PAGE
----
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Bleary-eyed and somewhat short of bushy-tailed, you arrived at your client site by 11 a.m. Monday (or sooner for sadistic teams). You parked your goofy Chevy HHR (GM made the Aztek and this, and didn't go bankrupt before today!?) so far out of the parking lot you count the walk as today's workout, eliminating a time-suck elliptical session. You called your contact, signed in with security and now sport a visitor's badge blazing your newness on a crisply pressed shirt. They directed you to the essentials, the coffee, cafeteria and restrooms.
Coffee is the primary objective here, as you nearly passed out reading trade magazines in the lobby waiting for your contact earlier. The Flavia-, Nespresso- or Tassimo-fueled companies with free quality instant are precious indeed; darn ye coffee vending machine and its 85-cent mystery powder. In that case, fire up the Starbucks Finder app on your phone.
Your workspace is likely a cramped conference room, out-of-date cubicle, dank basement or perhaps, for the seriously unluckily, the cafeteria (though it's usually reserved for the auditors). You have a 50/50 chance of even getting a phone. After a few minor introductions, the first order of business is probably filling out onboarding forms for a security badge, client e-mail, team file sharing site and signing what can often be draconian IT security policies. You may not even be able to access the internet yet. A laptop cellular card is a lifeline until the access issue is resolved. A week or two without access is not unheard of, though obviously it's a huge drain on productivity.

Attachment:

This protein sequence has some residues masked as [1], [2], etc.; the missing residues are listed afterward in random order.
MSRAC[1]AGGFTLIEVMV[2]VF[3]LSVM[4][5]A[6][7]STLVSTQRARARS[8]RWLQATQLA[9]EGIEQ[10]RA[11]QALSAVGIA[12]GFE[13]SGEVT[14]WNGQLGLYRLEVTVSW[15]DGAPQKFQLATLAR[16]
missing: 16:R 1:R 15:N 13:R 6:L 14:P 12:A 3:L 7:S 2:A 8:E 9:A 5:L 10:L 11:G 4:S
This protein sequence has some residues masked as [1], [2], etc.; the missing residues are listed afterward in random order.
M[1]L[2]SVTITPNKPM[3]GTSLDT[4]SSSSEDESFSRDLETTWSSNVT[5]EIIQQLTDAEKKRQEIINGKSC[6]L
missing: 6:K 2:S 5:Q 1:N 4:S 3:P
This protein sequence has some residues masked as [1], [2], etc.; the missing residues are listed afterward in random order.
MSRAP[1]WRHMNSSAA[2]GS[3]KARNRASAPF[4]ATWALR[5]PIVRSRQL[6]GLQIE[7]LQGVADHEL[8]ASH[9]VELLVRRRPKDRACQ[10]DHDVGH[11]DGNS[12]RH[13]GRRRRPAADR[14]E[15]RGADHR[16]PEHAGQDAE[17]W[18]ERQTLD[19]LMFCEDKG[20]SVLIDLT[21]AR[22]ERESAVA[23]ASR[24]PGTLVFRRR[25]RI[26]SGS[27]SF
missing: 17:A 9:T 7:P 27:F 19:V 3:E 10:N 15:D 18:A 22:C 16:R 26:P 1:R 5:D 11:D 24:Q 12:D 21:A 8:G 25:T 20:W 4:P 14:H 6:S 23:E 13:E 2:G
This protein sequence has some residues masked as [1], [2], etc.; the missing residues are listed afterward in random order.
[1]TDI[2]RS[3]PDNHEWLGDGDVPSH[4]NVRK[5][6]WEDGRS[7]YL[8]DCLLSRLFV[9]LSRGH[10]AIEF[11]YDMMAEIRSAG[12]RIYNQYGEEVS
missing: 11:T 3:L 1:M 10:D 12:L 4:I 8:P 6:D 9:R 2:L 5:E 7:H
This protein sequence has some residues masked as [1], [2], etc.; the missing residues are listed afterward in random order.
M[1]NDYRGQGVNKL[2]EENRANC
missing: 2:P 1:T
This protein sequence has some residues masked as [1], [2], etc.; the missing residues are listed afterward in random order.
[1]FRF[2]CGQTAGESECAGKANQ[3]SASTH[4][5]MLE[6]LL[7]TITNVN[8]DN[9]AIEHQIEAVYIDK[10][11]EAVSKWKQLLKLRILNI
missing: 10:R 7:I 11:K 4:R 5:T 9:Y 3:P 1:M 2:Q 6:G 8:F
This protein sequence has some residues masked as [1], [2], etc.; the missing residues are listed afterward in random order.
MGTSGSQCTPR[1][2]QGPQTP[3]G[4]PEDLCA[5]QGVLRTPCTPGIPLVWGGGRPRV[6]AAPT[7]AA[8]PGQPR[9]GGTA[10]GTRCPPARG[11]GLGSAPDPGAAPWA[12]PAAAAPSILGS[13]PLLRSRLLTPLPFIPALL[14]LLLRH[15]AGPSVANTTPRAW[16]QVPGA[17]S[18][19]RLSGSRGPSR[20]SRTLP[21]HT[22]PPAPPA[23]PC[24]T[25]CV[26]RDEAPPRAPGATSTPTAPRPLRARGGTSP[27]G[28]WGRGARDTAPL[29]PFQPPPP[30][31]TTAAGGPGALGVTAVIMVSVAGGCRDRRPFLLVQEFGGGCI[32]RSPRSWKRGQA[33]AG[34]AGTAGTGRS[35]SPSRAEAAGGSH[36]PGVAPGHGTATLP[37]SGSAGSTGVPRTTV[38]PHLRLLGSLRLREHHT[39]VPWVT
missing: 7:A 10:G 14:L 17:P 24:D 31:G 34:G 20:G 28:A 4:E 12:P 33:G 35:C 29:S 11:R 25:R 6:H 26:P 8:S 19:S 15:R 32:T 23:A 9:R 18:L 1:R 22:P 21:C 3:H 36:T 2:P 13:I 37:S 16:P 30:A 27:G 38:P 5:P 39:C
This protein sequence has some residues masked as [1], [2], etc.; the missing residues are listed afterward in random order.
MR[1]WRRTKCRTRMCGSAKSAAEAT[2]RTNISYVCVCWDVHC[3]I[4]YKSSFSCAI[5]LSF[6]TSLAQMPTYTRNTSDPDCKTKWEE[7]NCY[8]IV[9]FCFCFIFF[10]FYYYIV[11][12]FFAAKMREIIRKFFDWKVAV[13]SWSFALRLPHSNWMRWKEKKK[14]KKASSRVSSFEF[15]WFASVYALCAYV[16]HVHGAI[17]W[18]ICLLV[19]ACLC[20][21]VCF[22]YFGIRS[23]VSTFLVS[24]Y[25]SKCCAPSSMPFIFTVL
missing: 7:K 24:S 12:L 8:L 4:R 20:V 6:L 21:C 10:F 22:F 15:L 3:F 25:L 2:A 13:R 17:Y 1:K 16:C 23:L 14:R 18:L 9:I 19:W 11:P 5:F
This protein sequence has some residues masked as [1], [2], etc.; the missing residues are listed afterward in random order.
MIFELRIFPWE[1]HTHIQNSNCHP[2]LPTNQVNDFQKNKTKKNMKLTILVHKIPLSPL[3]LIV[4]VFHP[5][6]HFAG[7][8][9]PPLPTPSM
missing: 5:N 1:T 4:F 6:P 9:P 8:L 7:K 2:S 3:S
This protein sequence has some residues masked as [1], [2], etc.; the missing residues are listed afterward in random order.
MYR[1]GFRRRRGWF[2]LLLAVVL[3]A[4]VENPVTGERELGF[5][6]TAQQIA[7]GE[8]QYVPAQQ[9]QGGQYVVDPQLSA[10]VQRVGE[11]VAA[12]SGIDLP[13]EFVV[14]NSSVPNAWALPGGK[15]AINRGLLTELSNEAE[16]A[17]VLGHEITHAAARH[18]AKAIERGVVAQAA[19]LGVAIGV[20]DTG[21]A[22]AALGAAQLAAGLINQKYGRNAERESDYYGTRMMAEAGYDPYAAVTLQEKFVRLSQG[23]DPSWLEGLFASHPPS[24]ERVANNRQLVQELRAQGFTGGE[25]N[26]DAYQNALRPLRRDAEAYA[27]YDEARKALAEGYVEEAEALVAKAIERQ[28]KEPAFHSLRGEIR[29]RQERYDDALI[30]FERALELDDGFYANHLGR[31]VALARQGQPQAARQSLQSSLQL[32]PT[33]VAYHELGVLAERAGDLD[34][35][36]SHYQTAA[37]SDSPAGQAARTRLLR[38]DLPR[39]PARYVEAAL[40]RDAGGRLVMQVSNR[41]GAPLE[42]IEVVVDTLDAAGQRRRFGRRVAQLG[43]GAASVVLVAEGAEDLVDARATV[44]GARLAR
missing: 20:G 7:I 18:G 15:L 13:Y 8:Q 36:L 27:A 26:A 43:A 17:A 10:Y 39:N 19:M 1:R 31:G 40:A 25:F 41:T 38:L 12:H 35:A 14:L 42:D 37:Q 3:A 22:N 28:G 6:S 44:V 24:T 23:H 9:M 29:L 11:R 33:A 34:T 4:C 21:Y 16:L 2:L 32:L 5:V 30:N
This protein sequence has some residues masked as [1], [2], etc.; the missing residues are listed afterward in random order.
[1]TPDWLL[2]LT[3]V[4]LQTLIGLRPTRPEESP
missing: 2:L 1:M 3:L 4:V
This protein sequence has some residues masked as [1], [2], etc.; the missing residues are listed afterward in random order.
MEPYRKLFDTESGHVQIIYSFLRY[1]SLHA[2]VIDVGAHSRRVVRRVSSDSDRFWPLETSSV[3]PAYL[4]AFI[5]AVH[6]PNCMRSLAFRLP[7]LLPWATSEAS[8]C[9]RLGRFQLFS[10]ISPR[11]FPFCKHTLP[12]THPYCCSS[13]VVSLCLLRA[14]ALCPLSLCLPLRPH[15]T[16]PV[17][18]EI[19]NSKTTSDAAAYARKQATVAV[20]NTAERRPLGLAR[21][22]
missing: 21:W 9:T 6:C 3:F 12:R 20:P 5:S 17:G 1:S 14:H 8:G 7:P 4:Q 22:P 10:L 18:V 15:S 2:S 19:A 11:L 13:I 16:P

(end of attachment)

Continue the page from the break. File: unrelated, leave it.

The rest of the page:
I hope you memorized everyone's name; say their names seven times in your head and use it when you speak to them until their names' electrons are laser etched in your grey matter. In your travel-induced haze, what did you observe about the team, the project and the client? Collect your insights and reserve judgment for tomorrow.
Now it is time to leave for the day—that's right. The first day is a day of acclimation and meet-and-greets, not analysis. What is the end of the work day, 5 p.m. (ha!), 6 p.m., 7 p.m., later? Clarification is necessary, or you will end up playing the sit-around-until-enough-people-leave game. Ask in ahead of time what the typical schedule is. That way, though your contact may be staying later that day for a certain task, you won't end up trying to unnecessarily mimic his/her timing but also meet expectations. I would say a good guide is until your work is done... or at least after the client leaves.
Now it's time to check in to the hotel ... and fall asleep watching Hulu on a jittery wi-fi connection.
- Taylor O'Neal is a supply chain consultant for a major consulting firm. He graduated from Miami University School of Business in 2005 and Indiana University's Kelley Masters of Information Systems program in 2006.
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